Compared to previous studies examining the electrical properties of acupuncture points and meridians, our measurement methods offer several advantages. First, we used needles to overcome the variability associated with surface electrodes. By directly accessing the tissue, the needles bypass potential confounders such as pressure, sweat, skin abrasions, and variable surface topography, among other factors. Second, we utilized a four-electrode method to perform our tissue impedance measurements. To date, most investigations of electrical impedance of acupuncture points or meridians have used a two-electrode method, i.e., the two electrodes used to introduce an electrical current were also connected to a voltmeter to measure the voltage between the two electrodes [1–4, 6–8, 10, 11, 14, 15]. This method can cause significant fluctuation of voltage between the two electrodes due to variable contact impedance between electrodes and tissue. The four electrode technique used in this study is considered the standard in biophysical sciences and is widely employed to measure electrical conductance/impedance of biological tissue [28–37]. This method minimizes error due to fluctuation in voltage and electrode contact impedance. Three prior studies have evaluated the bioelectrical properties of acupuncture meridians using a four-electrode technique in vivo [38, 39] and using an in vitro gel model . Both in vivo studies reported finding lower electrical impedance along acupuncture meridians. However, in one study  the four electrodes were not all placed along a straight line, making it difficult to relate that study's results to our findings, and in the other the results were not analyzed statistically .
Since the investigator was not blinded to which segment corresponded to the meridian and which to the control, guarding against potential sources of experimental bias during needle placement and data collection was an important aspect of this study. Use of (1) adhesive scaffolding and needle guide tubes (ensuring that all needles were equidistant and inserted to the same depth) and (2) computerized data collection (analogue data was only collected as a backup for the digital files) ensured that minimal opportunity was present for bias to influence the experimental results.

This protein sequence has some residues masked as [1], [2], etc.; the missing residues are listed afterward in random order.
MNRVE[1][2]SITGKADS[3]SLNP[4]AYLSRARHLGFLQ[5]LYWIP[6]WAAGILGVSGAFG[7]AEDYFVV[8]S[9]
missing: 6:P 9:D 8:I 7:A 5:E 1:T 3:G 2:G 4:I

This study has several limitations. Because we used uninsulated needles, our measurements reflected the total effective impedance between the two inner electrodes and therefore we could not resolve components of this tissue impedance contributed by individual tissue layers. In addition, the study of electrical properties of biological tissues is extremely complex, and the presence of tissue anisotropy, possible biological semiconductor properties (lending to internal charge storage between adjacent biological structures), and tissue heterogeneity precludes attributing the observed differences in electrical impedance to any particular molecule or structure. These complexities will present challenges for future studies in delineating exact causes for any possible electrical communication within the acupuncture network. Given these complexities, however, it is remarkable that the impedance values of the Pericardium segment were consistently lower than that of its control. This study will provide initial groundwork for future, more extensive investigations.
In summary, tissue impedance was lower along the Pericardium meridian (compared with control) but not along the Spleen meridian. Ultrasound imaging of meridian and control segments suggest that (1) lack of difference at the Spleen location may have been due to both control and meridian needles penetrating connective tissue and (2) tissue impedance may be influenced by needle penetration of connective tissue, whether meridian-associated or not.
We thank Debbie Stevens-Tuttle, Zoe Amos, Mete Erturk, Nicole A. Bouffard and James R. Fox for technical assistance. This work was supported by NIH National Research Service Award, Grant No. T32-AT0051-03 from the National Center for Complementary and Alternative Medicine. Its contents are solely the responsibility of the authors and do not necessarily represent the official views of the National Center for Complementary and Alternative Medicine, National Institutes of Health. This study was performed at the University of Vermont General Clinical Research Center at Fletcher Allen Health Care supported by NIH Grant M01RR00109. For images used in the figures, written consent was obtained from the subjects for publication of study.